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The Seasonal Round of Quarry Activities: Modeling the Presence of Exotic Raw Materials Discovered Between Two Contiguous Physiographic Provinces.
Philip Laporta  1, *@  , Margaret Brewer-Laporta  2@  , Scott Minchak  1@  
1 : The Center for the Investigation of Native and Ancient Quarries  (CINAQ)  -  Site web
84 Fletcher Street Goshen, NY 10924 -  États-Unis
2 : Pace University, Department of Chemistry and Physical Sciences  -  Site web
Pleasantville, New York 10570 -  États-Unis
* : Auteur correspondant

The impact of petrofabric on prehistoric quarrying is evident in the Great Valley Sequence of the Pennsylvania-New Jersey-New York tristate. Investigations of outcrop and fabric characteristics that impact prospection and extraction support the inference that bedrock quarrying involves considerable orchestration (LaPorta et al, 2017). Applying ethnographic analogies of hand-operated bedrock quarry operations (LaPorta, 2004), the authors tentatively flesh out various tasks and procedures required to prospect and develop a quarry around annual subsistence activities. The following is based upon the presence of first-tectonic cycle cherts occurring as artifacts on archaeological sites throughout the Hudson River estuary. Conversely, basalt and diabase axes and adzes are excavated on archaeological sites in the Great Valley, where no basalt naturally occurs. 

During late autumn, after the hunting of large mammals, chert discoveries are assayed. Plug-and-feather applications are initiated at future Zone 1 quarry extractions sites (LaPorta, 2005). Maintenance of base camps, processing of hide/meat, and re-tooling of instruments typically begins in the early winter and continues throughout the cold season (LaPorta et al., 2017).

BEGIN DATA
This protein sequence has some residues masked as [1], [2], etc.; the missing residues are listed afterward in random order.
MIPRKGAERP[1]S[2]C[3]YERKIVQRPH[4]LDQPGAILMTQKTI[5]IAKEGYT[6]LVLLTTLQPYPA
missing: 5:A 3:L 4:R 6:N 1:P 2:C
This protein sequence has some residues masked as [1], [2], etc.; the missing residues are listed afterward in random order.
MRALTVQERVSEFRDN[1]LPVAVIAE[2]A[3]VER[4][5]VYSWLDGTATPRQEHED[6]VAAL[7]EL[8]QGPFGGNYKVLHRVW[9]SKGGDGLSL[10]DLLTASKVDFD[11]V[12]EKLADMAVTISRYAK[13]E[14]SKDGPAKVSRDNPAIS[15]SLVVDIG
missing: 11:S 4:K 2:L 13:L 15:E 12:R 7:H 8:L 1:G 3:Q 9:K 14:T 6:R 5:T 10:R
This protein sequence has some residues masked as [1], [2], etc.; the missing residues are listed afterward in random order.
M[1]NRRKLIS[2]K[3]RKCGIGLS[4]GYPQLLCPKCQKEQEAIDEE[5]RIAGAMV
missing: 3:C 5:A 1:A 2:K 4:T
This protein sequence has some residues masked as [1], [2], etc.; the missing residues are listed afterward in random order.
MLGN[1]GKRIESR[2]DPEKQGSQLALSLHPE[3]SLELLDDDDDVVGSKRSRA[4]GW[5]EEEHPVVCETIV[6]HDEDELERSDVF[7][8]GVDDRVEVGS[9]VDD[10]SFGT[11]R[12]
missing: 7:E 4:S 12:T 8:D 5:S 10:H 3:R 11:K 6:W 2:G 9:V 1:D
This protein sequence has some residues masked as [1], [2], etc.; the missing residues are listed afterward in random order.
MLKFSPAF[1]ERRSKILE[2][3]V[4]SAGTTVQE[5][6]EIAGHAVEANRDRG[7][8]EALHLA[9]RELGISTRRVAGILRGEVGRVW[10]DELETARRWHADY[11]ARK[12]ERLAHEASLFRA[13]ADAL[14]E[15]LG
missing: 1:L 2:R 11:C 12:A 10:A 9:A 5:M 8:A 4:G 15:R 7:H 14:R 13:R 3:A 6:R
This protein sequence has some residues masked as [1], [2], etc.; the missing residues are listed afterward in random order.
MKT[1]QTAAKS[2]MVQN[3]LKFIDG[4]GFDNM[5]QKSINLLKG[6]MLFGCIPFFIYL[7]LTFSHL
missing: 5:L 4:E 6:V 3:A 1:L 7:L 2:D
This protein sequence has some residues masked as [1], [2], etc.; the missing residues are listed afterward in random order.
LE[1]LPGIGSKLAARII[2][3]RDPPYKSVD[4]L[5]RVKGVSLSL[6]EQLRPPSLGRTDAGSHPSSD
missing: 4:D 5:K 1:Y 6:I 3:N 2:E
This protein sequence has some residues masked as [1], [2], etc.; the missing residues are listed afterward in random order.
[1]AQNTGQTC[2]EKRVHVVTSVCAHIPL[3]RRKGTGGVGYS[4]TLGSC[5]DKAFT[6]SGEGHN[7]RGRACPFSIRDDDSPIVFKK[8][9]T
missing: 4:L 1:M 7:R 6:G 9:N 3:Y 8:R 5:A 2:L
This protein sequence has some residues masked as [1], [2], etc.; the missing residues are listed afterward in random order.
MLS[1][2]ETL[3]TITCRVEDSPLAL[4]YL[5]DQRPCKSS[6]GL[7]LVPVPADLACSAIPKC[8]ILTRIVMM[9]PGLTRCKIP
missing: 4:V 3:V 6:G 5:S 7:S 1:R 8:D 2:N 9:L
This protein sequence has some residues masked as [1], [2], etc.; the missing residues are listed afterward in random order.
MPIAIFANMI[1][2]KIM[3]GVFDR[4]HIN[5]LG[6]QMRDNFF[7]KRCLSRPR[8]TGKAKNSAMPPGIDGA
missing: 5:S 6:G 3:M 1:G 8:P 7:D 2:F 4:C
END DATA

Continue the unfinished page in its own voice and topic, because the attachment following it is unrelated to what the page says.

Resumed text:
Early spring witnesses preparation of the quarry camp, which requires fire wood gathering, tree felling, scaffolding and stone-wall maintenance, and gathering of glacial erratics for the production quarry tools and instruments (LaPorta et al., 2017). Initiation of Zone 1 extraction is modelled as beginning in early to middle March.

Southward migration of populations, to the fisheries of the Hudson estuary, occurs after Zone 1 extraction and involves transportation of chert, syenite, venison and hides. Quartz vein, mica, graphite, red ochre, serpentine and steatite are gathered during the prolonged stay in the estuary. Construction and maintenance of fish weirs, alewife traps, and estuary base camps occur in the spring through summer (LaPorta et al., 2017). Quarrying, or bartering, for basalt, serpentine and steatite for the production of adzes, celts, axe blades, and stone pipes might occur in early August. By mid-August, northward migration back to base camps transports sweet-grass baskets, shell, turtle carapaces, shark teeth/skin, clay, quartz, mica, serpentine and basalt for the production of subsistence items, as well as for tribute and bride-wealth.

The return of the fall shows renewed maintenance of the principal base camp, mammal hunting, nut/seed and fire wood gathering. The annual cycle starts anew with the announcement from the elders that chert is required (LaPorta et al., 2017). Chert assaying, and plug-and-feathering of outcrops, starts the extraction process again in preparation for quarrying next spring. 

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